Draymond Green’s Halftime Tirade a Big Deal?

Feb 27, 2016; Oklahoma City, OK, USA; Golden State Warriors forward Draymond Green (23) discusses a call with an NBA official in action against the Oklahoma City Thunder during the fourth quarter at Chesapeake Energy Arena. Mandatory Credit: Mark D. Smith-USA TODAY Sports
Feb 27, 2016; Oklahoma City, OK, USA; Golden State Warriors forward Draymond Green (23) discusses a call with an NBA official in action against the Oklahoma City Thunder during the fourth quarter at Chesapeake Energy Arena. Mandatory Credit: Mark D. Smith-USA TODAY Sports /

Draymond Green’s locker room outburst during the halftime break against the OKC Thunder has been subject to much criticism. Was it a big deal?

Draymond Green is a passionate player.

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He wears his heart on his sleeve. When he’s happy, he’ll flex on his opponents and scream. When he feels like he’s being slighted, he’ll let everyone in the building know he’s displeased. It’s just who he is. He’s the heartbeat of the Warriors, their emotional leader.

When Saturday’s game against the Oklahoma City returned from the half, ABC’s Lisa Salters had a fascinating report on something that happened inside of Golden State’s locker room.

"One of the players went on a profanity-laced tirade. I did not hear what precipitated it, but he was yelling so loudly that I could hear everything that he was saying. I think you heard a little bit of it as well, Mike [Breen]. I think that it was Draymond Green. The indications that I’ve gotten from other players is that it was Draymond Green. He was yelling and screaming “I am not a robot, I know I can play. You have me messed up right now. If you don’t want me to shoot, I won’t shoot the rest of the game.” At one point, people were trying to get him to sit down, from what I could hear, and he was daring people, threatening people, “come sit me down.” It then got very quiet, guys came out of the locker room."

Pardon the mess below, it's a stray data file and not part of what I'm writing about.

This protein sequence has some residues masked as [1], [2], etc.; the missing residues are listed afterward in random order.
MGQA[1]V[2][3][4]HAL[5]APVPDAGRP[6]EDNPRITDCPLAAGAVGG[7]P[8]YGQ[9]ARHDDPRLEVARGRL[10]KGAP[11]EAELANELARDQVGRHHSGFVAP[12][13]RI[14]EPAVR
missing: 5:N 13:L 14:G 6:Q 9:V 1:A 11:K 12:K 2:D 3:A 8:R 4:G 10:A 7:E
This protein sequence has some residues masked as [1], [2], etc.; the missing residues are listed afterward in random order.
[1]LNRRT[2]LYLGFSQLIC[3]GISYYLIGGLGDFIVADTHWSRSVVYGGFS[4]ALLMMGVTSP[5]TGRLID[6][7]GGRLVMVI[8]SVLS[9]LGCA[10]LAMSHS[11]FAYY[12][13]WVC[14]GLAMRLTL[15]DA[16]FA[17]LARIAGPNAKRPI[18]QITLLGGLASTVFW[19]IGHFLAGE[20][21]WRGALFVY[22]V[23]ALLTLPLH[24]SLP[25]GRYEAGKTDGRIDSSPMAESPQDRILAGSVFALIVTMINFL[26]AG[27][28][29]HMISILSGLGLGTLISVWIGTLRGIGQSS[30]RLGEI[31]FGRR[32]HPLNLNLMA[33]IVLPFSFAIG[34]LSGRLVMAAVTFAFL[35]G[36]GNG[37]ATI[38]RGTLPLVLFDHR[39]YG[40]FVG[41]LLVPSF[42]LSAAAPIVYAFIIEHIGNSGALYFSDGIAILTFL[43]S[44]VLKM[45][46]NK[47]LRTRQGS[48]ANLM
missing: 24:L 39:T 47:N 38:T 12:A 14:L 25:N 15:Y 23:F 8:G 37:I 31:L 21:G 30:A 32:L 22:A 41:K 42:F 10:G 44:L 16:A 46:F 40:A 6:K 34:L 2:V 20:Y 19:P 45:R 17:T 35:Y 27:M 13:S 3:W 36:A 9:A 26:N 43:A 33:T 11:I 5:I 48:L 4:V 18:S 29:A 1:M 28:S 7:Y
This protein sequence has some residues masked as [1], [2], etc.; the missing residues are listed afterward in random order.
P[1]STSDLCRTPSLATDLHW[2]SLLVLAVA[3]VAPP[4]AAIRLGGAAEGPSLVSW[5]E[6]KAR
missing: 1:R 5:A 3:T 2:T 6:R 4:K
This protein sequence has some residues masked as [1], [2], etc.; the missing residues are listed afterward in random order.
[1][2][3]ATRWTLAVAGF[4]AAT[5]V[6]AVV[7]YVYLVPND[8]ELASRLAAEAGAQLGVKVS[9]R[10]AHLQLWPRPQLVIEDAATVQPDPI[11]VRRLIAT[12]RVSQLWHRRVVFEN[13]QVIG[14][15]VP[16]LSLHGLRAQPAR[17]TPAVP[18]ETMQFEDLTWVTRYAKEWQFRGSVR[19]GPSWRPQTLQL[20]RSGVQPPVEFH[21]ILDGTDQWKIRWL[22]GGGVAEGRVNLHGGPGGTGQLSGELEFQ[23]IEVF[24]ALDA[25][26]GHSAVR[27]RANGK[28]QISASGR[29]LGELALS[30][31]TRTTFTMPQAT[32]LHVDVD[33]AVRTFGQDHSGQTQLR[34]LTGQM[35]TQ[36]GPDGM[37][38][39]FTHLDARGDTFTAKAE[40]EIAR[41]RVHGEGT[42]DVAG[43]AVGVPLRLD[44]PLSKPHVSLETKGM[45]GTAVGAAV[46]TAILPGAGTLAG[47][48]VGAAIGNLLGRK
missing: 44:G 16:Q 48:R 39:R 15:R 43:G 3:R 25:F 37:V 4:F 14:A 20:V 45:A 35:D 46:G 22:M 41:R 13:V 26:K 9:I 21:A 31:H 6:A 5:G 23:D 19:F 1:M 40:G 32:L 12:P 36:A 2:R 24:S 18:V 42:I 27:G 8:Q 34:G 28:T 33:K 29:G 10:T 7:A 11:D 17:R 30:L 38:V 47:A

She said it was so loud that anyone in the hallway could hear it. Salters also added that she has never heard anything like that coming from a professional locker room.

ESPN’s Ethan Strauss shed a little more light onto how jarring of a situation it actually was.

Stephen A. Smith said on First Take that his sources told him that Green was frustrated with Steve Kerr and even challenged him during his profanity-laced tirade. When asked about Smith’s report, Kerr brushed it off, joking that he hadn’t seen him in the locker room.

So the question is: was Draymond Green’s halftime tirade a big deal? Maybe, but not for the reason you’d think.

Of course, coming at your coach is inappropriate and Green knows better than that. But Kerr seems to have established the type of relationship with his players and staff that gives them room to have a discussion with him, no matter how impassioned or loud it may be. Emotions run high in NBA locker rooms and going into the halftime break losing in a highly anticipated game can only heighten those emotions. So even if the exact reason for it is unknown, it’s possible to get a general understanding of why it may have happened.

Green has since apologized and Stephen Curry said “it shouldn’t have happened.” But he is emotional and things like this happen in this league especially when the stakes are so high. He plays with a chip on his shoulder. Many are claiming that there’s “trouble in paradise,” but it doesn’t seem reasonable to suggest that this could derail what Green and the Warriors are doing. I mean, this isn’t the first time something like this has happened.